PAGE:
This will take you to the main site where there is history, technical information and other information on these cars.
This takes you back to the main page of the forums.
This is the control panel to change your password, information and preferences on this message board.
Click here if your lost your password or need to register on this message board. You must be a registered user to post. Registration is free.
Search this board for information you need.
Click here to buy cool Squarebirds mechandise.
Click here to support Squarebirds.org. For $20 annually receive 20mBytes webspace, a Squarebirds e-mail address and member's icon on the message board.
  #41  
Old 01-12-2016, 01:36 AM
Randy's Avatar
Randy Randy is offline
Experienced
 
Join Date: Dec 21 2015
Posts: 230
Randy is on a distinguished road
Default

good job keeping us inform we learn pic up stuff that I don't want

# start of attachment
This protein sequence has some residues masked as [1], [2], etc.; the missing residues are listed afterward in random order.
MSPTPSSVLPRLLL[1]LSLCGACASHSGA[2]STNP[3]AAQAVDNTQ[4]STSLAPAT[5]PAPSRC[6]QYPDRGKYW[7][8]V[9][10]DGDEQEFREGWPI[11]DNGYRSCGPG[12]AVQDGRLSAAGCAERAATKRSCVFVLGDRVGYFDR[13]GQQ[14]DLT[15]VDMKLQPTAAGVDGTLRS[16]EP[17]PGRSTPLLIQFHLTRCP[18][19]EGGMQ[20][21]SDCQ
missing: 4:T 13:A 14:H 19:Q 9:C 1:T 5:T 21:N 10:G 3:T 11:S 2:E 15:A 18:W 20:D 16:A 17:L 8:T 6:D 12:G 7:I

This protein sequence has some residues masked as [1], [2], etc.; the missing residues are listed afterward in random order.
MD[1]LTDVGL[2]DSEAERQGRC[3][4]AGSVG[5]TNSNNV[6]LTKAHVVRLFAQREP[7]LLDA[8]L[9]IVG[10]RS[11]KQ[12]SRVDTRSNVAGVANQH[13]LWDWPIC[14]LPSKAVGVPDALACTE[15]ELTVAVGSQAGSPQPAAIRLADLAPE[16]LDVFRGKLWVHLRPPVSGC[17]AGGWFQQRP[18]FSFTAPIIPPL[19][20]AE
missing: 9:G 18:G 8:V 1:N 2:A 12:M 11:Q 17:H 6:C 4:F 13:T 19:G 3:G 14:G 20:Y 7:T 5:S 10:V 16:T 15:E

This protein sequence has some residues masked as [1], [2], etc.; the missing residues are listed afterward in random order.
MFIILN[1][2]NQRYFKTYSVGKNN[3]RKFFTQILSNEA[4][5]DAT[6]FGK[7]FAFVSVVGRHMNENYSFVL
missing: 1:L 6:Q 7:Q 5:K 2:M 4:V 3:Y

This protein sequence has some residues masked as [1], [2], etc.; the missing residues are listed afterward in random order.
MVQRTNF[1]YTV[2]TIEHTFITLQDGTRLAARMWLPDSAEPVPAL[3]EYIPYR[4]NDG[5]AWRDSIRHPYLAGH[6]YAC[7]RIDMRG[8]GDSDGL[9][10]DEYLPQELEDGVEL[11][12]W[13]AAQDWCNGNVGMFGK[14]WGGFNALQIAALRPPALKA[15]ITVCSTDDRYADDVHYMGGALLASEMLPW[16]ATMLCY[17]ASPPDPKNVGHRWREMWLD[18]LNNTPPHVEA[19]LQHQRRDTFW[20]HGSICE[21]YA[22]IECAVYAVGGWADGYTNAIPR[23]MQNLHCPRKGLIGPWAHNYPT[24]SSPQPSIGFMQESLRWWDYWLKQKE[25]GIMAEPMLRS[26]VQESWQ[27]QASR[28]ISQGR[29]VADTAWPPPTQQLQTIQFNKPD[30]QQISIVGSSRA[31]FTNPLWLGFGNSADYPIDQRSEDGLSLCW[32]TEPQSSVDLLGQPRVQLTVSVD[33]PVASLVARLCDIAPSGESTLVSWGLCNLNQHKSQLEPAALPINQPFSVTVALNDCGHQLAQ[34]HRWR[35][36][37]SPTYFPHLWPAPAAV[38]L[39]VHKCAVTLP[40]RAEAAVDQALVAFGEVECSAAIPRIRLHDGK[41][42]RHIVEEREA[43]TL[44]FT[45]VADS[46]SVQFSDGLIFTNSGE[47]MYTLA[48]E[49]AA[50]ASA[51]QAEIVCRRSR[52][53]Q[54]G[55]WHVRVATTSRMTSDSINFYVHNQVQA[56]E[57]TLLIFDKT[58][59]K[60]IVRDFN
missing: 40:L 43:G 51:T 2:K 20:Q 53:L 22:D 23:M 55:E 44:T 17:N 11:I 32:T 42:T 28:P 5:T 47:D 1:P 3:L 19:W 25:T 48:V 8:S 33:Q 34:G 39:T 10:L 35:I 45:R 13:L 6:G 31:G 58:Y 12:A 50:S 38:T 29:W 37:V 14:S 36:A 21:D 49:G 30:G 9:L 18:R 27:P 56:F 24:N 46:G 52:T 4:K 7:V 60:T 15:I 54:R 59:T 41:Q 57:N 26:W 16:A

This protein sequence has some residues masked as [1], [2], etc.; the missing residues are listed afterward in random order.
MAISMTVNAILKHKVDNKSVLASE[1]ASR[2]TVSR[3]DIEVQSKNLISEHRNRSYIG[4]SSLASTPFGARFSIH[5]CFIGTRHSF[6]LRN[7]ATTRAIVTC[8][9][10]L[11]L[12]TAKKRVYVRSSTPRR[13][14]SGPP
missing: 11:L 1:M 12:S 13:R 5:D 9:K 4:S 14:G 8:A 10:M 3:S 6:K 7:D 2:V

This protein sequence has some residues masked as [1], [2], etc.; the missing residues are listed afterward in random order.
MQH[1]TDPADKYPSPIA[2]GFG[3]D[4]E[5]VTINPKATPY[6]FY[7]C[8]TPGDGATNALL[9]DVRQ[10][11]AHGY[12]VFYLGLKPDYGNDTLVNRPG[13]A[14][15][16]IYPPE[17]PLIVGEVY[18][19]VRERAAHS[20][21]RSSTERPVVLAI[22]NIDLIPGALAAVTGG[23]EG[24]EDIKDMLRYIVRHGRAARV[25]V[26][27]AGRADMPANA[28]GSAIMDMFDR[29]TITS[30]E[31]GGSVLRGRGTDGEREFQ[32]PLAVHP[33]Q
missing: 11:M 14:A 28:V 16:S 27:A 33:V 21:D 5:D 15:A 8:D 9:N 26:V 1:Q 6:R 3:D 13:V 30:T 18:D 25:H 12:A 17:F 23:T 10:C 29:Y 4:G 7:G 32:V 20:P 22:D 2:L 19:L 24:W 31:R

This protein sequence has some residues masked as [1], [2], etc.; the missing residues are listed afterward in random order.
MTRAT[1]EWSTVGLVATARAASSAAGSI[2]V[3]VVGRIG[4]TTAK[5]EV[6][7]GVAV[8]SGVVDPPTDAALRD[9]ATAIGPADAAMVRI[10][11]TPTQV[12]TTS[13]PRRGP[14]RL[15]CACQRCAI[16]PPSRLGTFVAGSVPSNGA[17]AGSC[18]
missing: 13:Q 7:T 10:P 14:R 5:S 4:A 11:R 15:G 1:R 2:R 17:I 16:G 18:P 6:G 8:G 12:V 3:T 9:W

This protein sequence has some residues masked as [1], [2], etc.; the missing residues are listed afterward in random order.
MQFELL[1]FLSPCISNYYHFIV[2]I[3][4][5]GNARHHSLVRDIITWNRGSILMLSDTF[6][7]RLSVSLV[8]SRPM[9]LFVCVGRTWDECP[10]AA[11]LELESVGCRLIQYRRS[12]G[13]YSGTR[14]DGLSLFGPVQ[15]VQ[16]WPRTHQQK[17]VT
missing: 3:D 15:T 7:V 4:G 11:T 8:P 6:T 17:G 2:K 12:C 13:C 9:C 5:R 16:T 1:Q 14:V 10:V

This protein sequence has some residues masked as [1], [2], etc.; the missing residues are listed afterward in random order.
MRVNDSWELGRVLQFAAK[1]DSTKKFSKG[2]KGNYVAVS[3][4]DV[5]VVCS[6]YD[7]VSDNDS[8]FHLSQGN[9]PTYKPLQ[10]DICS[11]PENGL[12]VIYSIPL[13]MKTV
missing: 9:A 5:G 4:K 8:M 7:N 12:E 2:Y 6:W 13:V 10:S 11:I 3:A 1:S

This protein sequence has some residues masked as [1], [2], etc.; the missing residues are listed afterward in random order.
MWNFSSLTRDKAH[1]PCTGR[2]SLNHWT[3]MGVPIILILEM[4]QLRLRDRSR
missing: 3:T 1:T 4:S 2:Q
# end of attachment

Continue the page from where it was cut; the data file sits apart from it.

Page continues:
happening to me, if I can help it ,
__________________
"You're never too old to become younger".!(MW)
Randy's Save the Bird Foundation
In Beautiful Fallbrook California
http://www.tbirdregistry.com/viewdat...ryNumber=60747
!.This is the Greatest Square on Earth.!
Reply With Quote
  #42  
Old 01-12-2016, 01:51 AM
simplyconnected's Avatar
simplyconnected simplyconnected is offline
Slow Typist
 
Join Date: May 26 2009
Posts: 7,207
simplyconnected is on a distinguished road
Default

I appreciate Steve's honesty. It's easy to tell folks on the world wide web about your successes but it's a hard pill to swallow when things go bad and the damage report includes hundreds or thousands of dollars lost.

So, kudos to Steve for his honest reports and the pictures he posts. We all learn more from failures so we can steer clear of them.

I hope Steve has seen the last of any troubles with his build. - Dave
__________________
My latest project:
CLICK HERE to see my custom hydraulic roller 390 FE build.

"We've got to pause and ask ourselves: How much clean air do we need?"
--Lee Iacocca
Reply With Quote
  #43  
Old 01-12-2016, 02:57 PM
Yadkin Yadkin is offline
Banned
 
Join Date: Aug 11 2012
Posts: 1,910
Yadkin is on a distinguished road
Default